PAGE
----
Now, she is back and out for the masses. Our team has loved watching Marie Kondo take on middle America in Netflix's Tidying Up. Minimalism is a practice everyone on our team already practices and we are so excited to see it hitting main street America. Here's the THR3EFOLD team's favorite takeaways from Marie Kondo's Tidying Up movement.
By Rebecca Ballard, Founder & CEO, Maven Women
After years of experience in law, advocacy, and nonprofit management I was propelled to start Maven Women for two reasons. First, I had been a frustrated consumer for over a decade, as I couldn’t find clothes that matched my values, vocation, and aesthetic (i.e., timeless, elegant, urban, and professional). Second, I dreamed of a different kind of company that spoke to the millions of women who share this aesthetic where clothing is created to honor them as well as people and the planet. But dreaming and doing are two different things. Here is how we practically run a socially conscious fashion brand.
One of the biggest things we try to educate brands on, is that sustainability is a journey, your ethical sourcing is a journey. The place where you launch your brand on day 1 is just the first step to building a brand for people, planet, and profit. One of our favorite brands who exemplifies this journey most is Mara Hoffman, who has slowly grown her business to be a leader in sustainable fashion one decision at a time. Last week we had the privilege of attending the launch event of their latest sustainability initiative Mara Hoffman: Repaired and Renewed in partnership with The Renewal Workshop. Here's our conversation with the team and what you can takeaway for your own sustainability journey as well.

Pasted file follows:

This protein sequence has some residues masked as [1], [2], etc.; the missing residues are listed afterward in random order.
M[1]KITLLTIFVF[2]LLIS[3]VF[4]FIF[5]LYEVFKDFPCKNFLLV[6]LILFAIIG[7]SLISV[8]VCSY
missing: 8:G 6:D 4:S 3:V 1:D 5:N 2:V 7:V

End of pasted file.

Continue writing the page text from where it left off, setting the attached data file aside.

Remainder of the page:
By Jessica Kelly, Founder & CEO, THR3EFOLD
I won't lie, one of my favorite things about living in New York City is the constant rubbing of elbows with creative go-getters looking to make their mark on the world. There's always a store or restaurant opening, brand launch, or interesting panel to attend. The hard part is making space in your calendar to attend them all. Last Friday, I got to meet our newest brand members, Finn and Tasha, the founders of the newly launched brand Requin at their SS19 presentation in the Financial District. Here's my interview with Co-Founder and Designer, Finn.
Well the holidays are here again and with as much as you have on your plate building a brand, you probably want your holiday shopping to be as easy and impact driven as possible. Fortunately, there's a great way for you to do both with Shop For Good Sunday.
All photos provided by Mela Artisans
Here at THR3EFOLD, our team is very passionate about creating opportunity for people in the developing world. We are convinced, through our personal travel experience, that providing stable, good jobs is the best way to change lives, communities, and nations for the future. We sat down with Rebecca Travis, Assistant Designer at Mela Artisans to learn why they too have put all their eggs in this basket and how they're doing it. Learn about their economic development through artisan jobs here.